Port Arthur Community Action Network (PACAN) is working in partnership with the Port Arthur’s Public Works Stormwater Drainage division to alter stormwater pathways in certain neighborhoods and reduce flooding. PACAN used a community survey to identify individuals to receive home air monitors and offered participants compensation for their time spent responding to the survey,. The air monitors are measuring the impact of mold and other air quality concerns exacerbated by residential flooding. With over 300 survey responses collected, PACAN is developing a representative case for investments in new stormwater and flood infrastructure in neighborhoods most affected by flooding. PACAN used a third-party to perform their data analysis, and are sharing the results back out to community members through a number of presentations and community meetings. They are informing the Public Works department to encourage future infrastructure investments. PACAN emphasizes the goal of CLR in all of their work: “Nothing about us, without us.”
Groundwork Somerville noticed that a particular neighborhood experiencing flooding wasn’t actually reporting impacts or incidents to the City of Somerville, resulting in a lack of action and investment in flood infrastructure in that area. The team at Groundwork responded by designing and distributing a survey, and dispatched members of their Green Team into the neighborhood to knock on doors and collect data from residents directly. One identified cause of increased flooding was paved-over alleyways that were previously unpaved and absorbed more stormwater. In response to this, and other identified causes and threats, Groundwork is organizing and facilitating walking tours of flood-prone neighborhoods for city councilors and other local decision-makers, to make the case for allocating specific funding for infrastructure projects that would alleviate flooding.
Durham, North Carolina
Similar to Groundwork Somerville, the Ellerbe Creek Watershed Association (ECWA) noticed there was a lack of flood data and reporting into their Urban Flooding Monitoring Program from the neighborhood surrounding Goose Creek in Durham. At the same time, residents of the neighborhoods near Goose Creek expressed great concern at worsening urban flooding issues in their area. While they assumed that flooding was occurring and going unreported, the mission of their CLR project is to ground-truth this assumption and look for ways to narrow the data gap. ECWA is assembling a Creek Watchers steering committee of local representatives to guide the design of their CLR project, and compensating participants with stipends. They are using GIS mapping to identify specific neighborhoods to survey, and sending out a team of paid survey-takers to collect data. ECWA plans to share their CLR data with City decision makers to make the case for more stormwater and flood infrastructure in the areas identified in their project.
Using CLR to Understand Relationships
Ecolibrium3 (Eco3) shifted the goals of their CLR project a few times in response to community feedback at various stages throughout the project design process. First launching an online crowdsourced survey, Eco3 was only able to gather five responses. Noting the number of community members who didn’t have in-home internet access, they shifted their approach to in-person surveying and re-tooled the questions they were asking. This shift resulted in a 90% participation rate for their survey team while gathering a plethora of perspectives on how community members relate to water. A second round of surveying resulted in a collection of photos of survey-takers, and a third round of data collection included in-person events and activities to better understand what they were learning about their community members. By implementing multiple stages of data collection, Eco3 was able to respond to feedback and alter their strategy to accommodate community concerns and interests. They are currently using the data and photos to assemble a mosaic of their community for public display, and informing their approach to public programming related to building climate-ready communities and other aspects of sustainability and resilience.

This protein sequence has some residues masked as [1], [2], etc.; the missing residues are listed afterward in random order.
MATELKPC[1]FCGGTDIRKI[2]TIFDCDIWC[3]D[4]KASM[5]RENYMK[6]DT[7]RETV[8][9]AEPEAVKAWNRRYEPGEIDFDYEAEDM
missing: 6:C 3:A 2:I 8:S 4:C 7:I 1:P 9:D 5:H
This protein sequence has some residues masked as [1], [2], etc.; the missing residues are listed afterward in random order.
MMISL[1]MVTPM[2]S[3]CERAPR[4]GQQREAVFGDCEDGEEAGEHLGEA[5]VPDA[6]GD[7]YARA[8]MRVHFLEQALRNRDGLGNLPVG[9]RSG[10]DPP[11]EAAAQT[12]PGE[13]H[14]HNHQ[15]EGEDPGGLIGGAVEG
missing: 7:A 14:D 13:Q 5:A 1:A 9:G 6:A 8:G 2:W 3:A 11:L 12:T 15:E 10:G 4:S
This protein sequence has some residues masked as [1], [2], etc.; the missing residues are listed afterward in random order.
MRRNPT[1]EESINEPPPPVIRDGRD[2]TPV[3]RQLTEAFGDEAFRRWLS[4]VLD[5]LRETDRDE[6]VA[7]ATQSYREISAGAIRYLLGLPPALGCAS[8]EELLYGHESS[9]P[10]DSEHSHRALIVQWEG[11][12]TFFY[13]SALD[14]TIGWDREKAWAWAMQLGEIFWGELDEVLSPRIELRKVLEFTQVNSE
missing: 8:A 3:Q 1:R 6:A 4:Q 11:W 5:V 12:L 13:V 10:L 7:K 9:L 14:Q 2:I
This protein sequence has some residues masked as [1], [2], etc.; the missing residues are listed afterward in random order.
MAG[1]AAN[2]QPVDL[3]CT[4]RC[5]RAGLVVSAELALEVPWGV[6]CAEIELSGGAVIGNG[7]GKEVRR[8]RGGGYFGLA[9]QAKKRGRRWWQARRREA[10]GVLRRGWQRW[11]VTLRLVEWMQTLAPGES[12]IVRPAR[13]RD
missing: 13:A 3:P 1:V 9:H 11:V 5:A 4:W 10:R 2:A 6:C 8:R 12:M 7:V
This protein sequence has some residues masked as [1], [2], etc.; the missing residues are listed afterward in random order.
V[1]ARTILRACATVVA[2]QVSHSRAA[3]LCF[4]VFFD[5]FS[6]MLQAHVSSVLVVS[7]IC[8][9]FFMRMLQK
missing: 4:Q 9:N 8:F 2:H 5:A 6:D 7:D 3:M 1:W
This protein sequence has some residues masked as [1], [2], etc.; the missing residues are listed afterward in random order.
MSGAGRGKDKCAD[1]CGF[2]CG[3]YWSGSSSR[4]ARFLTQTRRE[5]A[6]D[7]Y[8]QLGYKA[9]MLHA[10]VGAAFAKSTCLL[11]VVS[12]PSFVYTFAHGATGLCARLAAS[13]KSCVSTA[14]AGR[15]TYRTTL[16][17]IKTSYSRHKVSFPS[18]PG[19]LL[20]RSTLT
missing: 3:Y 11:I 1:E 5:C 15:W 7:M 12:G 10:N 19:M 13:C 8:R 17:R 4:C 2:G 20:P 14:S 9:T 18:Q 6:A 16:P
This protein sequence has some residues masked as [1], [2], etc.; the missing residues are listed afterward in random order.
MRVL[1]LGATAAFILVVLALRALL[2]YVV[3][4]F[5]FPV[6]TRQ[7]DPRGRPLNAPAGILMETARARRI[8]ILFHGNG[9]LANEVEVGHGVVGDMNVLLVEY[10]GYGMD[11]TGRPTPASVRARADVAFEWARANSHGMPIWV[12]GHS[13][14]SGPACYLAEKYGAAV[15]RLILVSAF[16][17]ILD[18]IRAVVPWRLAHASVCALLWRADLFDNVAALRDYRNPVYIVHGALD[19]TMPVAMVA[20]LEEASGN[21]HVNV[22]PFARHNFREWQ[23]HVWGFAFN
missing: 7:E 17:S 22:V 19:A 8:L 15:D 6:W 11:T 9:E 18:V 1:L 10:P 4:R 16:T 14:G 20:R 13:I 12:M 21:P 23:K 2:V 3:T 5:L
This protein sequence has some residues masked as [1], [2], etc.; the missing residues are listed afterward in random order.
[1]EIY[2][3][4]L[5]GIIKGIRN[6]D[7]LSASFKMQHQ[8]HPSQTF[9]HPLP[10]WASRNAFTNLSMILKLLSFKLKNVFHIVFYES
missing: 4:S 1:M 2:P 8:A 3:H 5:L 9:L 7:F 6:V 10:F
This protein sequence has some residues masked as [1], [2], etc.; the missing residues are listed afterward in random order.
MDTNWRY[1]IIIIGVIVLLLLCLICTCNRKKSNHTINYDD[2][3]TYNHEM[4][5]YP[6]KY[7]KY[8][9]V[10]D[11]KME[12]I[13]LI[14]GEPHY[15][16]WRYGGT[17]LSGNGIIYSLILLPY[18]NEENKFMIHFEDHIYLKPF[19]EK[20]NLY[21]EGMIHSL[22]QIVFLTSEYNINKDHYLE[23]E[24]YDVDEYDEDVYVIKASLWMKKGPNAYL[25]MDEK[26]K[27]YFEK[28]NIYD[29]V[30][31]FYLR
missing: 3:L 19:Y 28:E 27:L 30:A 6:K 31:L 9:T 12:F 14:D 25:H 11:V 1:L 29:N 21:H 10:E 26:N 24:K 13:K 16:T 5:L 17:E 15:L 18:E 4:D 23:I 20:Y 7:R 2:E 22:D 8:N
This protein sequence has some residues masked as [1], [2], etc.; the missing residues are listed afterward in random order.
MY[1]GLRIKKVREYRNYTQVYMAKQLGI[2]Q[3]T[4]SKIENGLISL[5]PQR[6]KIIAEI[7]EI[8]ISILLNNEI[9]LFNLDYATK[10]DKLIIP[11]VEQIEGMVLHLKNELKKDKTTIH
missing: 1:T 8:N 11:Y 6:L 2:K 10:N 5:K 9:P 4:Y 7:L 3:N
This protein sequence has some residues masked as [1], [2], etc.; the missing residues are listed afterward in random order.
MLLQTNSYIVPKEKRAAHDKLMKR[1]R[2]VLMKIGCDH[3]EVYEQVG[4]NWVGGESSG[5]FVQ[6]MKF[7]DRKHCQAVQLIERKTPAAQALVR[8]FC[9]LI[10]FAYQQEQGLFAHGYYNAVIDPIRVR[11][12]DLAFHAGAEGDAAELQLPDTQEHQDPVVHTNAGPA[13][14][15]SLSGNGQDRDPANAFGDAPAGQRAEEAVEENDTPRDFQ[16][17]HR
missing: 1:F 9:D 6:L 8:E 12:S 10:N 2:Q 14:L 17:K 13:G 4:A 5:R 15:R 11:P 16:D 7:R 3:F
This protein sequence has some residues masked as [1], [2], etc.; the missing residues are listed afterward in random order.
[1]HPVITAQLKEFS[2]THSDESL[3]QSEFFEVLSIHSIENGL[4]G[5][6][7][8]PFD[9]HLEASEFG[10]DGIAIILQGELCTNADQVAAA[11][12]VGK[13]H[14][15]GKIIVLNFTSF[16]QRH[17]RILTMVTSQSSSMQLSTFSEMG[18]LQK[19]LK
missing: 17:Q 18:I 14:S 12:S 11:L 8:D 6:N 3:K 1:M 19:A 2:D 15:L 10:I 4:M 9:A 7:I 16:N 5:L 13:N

Looking Forward With CLR
Throughout the process of advising eight different CLR projects from extremely different cities across the country, we took note of some major lessons learned and recommendations for improving project outcomes:
- In-person interaction out-performs virtual strategies, especially when it comes to engaging communities of color and underrepresented segments of communities. Whether groups are/were using community mapping, surveys, interviews, or trying to crowdsource data, an in-person component resulted in increased response rates.
- The project process is just as important as the project results, as we saw in project partners’ shifting data collection strategies, goals, and actions. Creating space for the community to take ownership of the process is at the core of CLR as a practice, and embracing feedback and changing course led to trust-building and longer-term engagement from community members.
- Compensation continues to be a core component of equitable engagement, whether in the form of paid stipends, reimbursement for associated costs of participation (childcare, transportation), or directly provided services. CLR project teams compensated data collectors, data providers, and steering committee/planning team participants.
As River Network moves into the final stages of supporting these organizations, we see CLR as a key strategy and -tool for equitable climate resilience. By employing a CLR framework, organizations across the United States can get a holistic picture of their communities and develop programs in partnership with the people most impacted by climate change and lack of investment. If your organization is interested in developing a CLR project, we encourage you to reach out to our team about opportunities for financial and technical support.